What it feels like to have Narcolepsy

When I was 16 years old – a sophomore in high school – I started passing out up to 5 times a day, Amanda Vasas tells NarcolepsyNetwork. I would be in the middle of a conversation, or walking to the bathroom, or watching TV and just fall over, completely dead weight, and be unknown to the world for about 3 minutes.

Excessive daytime sleepiness

Feeling drowsy during the day, even though you had sufficient sleep at night. People with narcolepsy are often misjudge being lazy.

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I should note that many people with narcolepsy, including myself, don’t suddenly fall asleep without warning, Katie G. Nelson, a 29-year-old journalist told YesandYes. Rather, we’re always exhausted and never feel completely refreshed no matter how much sleep we get or how much medication we take

Other symptoms include sleep attacks, cataplexy, memory lapses, automatic behavior and hypnagogic hallucination of which scientists aren’t sure as to why it is.

“Once you know you have it, you have to not put yourself in certain situations. You don’t want to be an air traffic controller, for example,” says Dr. Kevin Fagen, diplomate of the American Academy of Sleep Medicine and director of the sleep lab at Ingall Health System.

Working with Narcolepsy.

Patrick O’Neill, a Chemistry-Physics teacher at Munster High School, Indiana; also a narcolepsy patient, talked about his struggles with series of narcoleptic episodes that dominate his daily life. He did said he remains highly dependent on others.

“Without medication, I would have as many as 300 cataplexy attacks in a day, and couldn’t even walk around on my own,” says O’Neill, who began having cataplexy, a sign of narcolepsy in 2004. “With medication, I tend to have them only at night, and usually only when there’s some sort of added stress, like I stayed up late working the night before.”

“Cataplexy is a terrible feeling. I feel dizzy, detached from my body and a bit queasy. My vision blurs and sound is slightly distorted, added O’Neill.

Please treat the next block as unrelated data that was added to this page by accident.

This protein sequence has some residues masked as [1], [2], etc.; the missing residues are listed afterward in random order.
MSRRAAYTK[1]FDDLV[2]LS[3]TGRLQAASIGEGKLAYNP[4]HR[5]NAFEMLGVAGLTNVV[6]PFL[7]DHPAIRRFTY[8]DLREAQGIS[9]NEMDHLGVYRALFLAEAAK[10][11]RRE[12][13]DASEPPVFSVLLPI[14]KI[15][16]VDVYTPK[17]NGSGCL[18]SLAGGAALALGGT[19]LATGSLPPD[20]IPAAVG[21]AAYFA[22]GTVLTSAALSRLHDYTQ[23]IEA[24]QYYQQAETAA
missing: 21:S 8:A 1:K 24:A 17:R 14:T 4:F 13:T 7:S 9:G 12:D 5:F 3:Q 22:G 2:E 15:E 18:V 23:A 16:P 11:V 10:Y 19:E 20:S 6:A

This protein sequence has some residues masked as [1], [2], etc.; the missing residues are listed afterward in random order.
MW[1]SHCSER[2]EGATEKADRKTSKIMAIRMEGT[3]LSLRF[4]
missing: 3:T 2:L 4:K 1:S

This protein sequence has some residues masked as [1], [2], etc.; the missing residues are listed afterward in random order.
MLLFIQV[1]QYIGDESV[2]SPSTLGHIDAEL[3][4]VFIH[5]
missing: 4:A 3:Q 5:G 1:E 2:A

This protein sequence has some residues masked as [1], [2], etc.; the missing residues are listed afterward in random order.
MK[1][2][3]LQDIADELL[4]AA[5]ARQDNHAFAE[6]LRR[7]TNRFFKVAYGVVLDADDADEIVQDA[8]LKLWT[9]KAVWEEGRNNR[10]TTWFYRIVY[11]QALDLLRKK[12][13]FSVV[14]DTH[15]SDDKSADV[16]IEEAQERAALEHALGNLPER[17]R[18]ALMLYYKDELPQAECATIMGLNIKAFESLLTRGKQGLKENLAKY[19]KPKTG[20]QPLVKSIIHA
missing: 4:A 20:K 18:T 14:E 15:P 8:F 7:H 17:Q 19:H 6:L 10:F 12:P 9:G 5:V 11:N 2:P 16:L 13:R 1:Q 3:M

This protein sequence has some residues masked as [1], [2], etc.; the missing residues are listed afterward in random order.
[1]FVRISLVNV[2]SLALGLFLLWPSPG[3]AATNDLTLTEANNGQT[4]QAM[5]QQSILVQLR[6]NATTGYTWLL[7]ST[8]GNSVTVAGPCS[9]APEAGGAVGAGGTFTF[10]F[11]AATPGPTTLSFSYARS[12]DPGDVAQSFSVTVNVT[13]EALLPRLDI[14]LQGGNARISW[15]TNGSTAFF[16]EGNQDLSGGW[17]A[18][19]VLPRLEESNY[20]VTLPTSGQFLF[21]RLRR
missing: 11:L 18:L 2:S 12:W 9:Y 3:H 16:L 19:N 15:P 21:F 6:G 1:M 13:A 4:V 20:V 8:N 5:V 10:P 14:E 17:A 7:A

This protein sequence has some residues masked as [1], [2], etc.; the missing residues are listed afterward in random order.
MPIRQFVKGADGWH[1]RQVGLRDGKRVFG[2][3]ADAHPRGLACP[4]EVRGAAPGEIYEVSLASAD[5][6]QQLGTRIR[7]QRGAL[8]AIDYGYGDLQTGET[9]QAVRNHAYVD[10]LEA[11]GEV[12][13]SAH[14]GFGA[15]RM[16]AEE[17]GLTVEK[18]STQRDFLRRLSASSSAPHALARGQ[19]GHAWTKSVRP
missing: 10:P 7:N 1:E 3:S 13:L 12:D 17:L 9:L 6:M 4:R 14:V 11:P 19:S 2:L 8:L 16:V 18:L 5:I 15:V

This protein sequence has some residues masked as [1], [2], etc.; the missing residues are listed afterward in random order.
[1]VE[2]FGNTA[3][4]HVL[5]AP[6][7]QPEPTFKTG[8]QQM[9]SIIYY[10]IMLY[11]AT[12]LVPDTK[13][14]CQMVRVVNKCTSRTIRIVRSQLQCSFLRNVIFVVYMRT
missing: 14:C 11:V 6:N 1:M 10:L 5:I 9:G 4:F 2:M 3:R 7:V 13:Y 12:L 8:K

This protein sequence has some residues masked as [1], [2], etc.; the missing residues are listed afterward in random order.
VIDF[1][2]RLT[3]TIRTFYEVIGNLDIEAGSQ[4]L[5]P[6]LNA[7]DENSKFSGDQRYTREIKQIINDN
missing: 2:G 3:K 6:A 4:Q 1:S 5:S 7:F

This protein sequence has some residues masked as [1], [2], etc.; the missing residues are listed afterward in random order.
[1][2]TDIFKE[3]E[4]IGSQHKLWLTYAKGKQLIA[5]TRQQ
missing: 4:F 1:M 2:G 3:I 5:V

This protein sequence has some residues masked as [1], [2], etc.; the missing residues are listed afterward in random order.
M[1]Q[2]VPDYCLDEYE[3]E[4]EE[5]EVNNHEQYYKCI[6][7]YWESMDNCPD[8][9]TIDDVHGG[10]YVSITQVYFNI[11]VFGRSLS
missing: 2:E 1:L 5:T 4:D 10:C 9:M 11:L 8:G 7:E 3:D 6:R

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During interview with NarcolepsyNetwork.org, Bonnie Smith, a pharmacist from Michigan talked about how narcolepsy limited her activities as a pharmacist.

I actually started exhibiting symptoms in 2011 and it wasn’t until 2012 that I sought help because I was having a hard time driving to work. I thought I was actually hypoglycemic but I had multiple sleep studies and found that I had narcolepsy.

Parenting with Narcolepsy.

When asked how she handle having a newborn and having narcolepsy; Chalanda Samec, a mother of three, emphasized on the need to ask for help.

I started showing sign of narcolepsy around the time I was 13, but I wasn’t diagnosed until I was around 25, Chalanda says. Don’t be shy. If you really need something don’t be afraid to ask for. People aren’t mind readers so you really have to put it out there what you need before you’re going to get any kind of help.

Discussion and Narcolepsy.

“The need to sleep is so great, it takes a tremendous amount of will to overcome it, Paul Beals, from Alaska, told Nytimes. In states of high emotion, sometimes I will have an attack where I become very sleepy. In the heat of discussion, I’ll sometimes start yawning uncontrollably, my memory starts to fail me. I’ve learned to withdraw and come back when I’m fresher.”

College with Narcolepsy.

Narcolepsy affects the sort of life you can live in, it affects how you decided to go to school, it even determines which profession you should choose.

In general it’s made school more difficult, says Julia, a student at Stanford University. I can’t do homework for long stretches of time without taking a nap, and in classes my teachers may think I’m rude because I fall asleep, but I’m literally unable to stay awake.

While talking about the stigma of being a narcolepsy patient, Julia said:

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At home a lot of my friends made fun of me and I really didn’t like that. Not in the sense that they were being mean, but just because they thought it was hilarious that I would fall asleep randomly.

To know how some lifestyle changes can help treat narcolepsy, subscribe to this blog for update.

References:
  • Talk About Sleep: Narcolepsy dominates lives of patients.  – http://www.talkaboutsleep.com/narcolepsy-dominates-lives-patients/
  • Narcolepsy Network: Patients stories – http://narcolepsynetwork.org/about-narcolepsy/patient-stories/
  • Katherine Stavisky; Living With Narcolepsy – An Interview. http://www.end-your-sleep-deprivation.com/living-with-narcolepsy.html
  • Vita Talalay, Sleep on Air: What are the signs and symptoms of Narcolepsy and the natural remedies for it?

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